There are typically multiples of each of these types of lights to light any given scene. Indeed, a seemingly simply lit scene may have dozens of lights totalling 80,000 watts or more creating that illusion.

Obviously, that’s a bit out of the league of the run ‘n gunner.

But if you understand the basics of how these illusions are created, you’d be surprised how well you can adapt to make the best of what you have and what is otherwise available to create lighting illusions far better than the amateur who just comes into the room and turns on his camera with no understanding or regard for lighting.

Remember, lighting is considered the “lifeblood” of cinematography. It deserves some attention.

#               #                 #

If you’d like to watch the video that the still frame above is from, here it is. This is one of those rare cases where all I had to do was turn on the camera. She talked non-stop for 14 minutes.

Color Temperature, Warts ‘n All

This tutorial was by request of Daren Henderson.  I do appreciate all the feedback on the first two videos in the “Lighting For Video That Doesn’t Suck” series, and particularly requests.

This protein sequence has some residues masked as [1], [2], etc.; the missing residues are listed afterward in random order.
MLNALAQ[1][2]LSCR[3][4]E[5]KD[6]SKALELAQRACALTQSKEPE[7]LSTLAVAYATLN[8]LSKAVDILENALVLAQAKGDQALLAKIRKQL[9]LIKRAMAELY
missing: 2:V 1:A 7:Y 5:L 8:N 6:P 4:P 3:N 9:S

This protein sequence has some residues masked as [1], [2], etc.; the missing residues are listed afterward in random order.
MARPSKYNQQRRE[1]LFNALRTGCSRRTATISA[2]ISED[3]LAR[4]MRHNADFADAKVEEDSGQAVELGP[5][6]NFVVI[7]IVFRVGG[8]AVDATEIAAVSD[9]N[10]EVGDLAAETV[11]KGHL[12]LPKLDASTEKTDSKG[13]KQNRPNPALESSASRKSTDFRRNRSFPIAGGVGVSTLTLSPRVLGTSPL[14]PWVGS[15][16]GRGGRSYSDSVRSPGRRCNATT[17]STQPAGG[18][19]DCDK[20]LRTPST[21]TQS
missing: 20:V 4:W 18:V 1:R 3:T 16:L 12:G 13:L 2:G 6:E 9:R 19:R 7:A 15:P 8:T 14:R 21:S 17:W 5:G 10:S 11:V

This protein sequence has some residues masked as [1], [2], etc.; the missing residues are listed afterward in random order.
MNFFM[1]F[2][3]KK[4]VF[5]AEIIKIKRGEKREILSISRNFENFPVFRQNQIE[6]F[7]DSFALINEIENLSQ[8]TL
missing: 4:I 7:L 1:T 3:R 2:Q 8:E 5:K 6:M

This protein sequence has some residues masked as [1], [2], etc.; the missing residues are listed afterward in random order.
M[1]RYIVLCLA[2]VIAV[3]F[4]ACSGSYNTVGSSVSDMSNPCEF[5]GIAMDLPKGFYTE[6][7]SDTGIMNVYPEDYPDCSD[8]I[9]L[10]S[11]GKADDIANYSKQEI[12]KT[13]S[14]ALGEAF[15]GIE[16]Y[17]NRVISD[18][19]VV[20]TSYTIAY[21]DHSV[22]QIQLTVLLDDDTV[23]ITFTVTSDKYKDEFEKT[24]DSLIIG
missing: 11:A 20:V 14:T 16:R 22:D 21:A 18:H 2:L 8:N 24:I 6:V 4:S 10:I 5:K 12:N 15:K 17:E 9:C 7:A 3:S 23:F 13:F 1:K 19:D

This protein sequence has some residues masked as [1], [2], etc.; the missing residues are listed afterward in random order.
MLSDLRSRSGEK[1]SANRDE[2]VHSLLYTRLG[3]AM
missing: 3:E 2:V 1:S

I’m also chuffed that people have started subscribing to this blog. I’ve just added share buttons to the articles, so please share as you see fit.

I called it “Warts n All” because I did this one 100% solo without the benefit of moral support from my assistant/model Gemma. But also I demonstrate and discuss color temperature errors.

For you Americans: “Warts n All” is an English expression that’s sort of self explanatory. So is “chuffed”. The English have a way with expressions that make no sense on the face of it until you hear them in context and suddenly they make total sense. (I live in England)

Don’t miss Part One, Lighting for Video That Doesn’t Suck, Getting Started

and Part Two, 3 Point Lighting.


%d bloggers like this: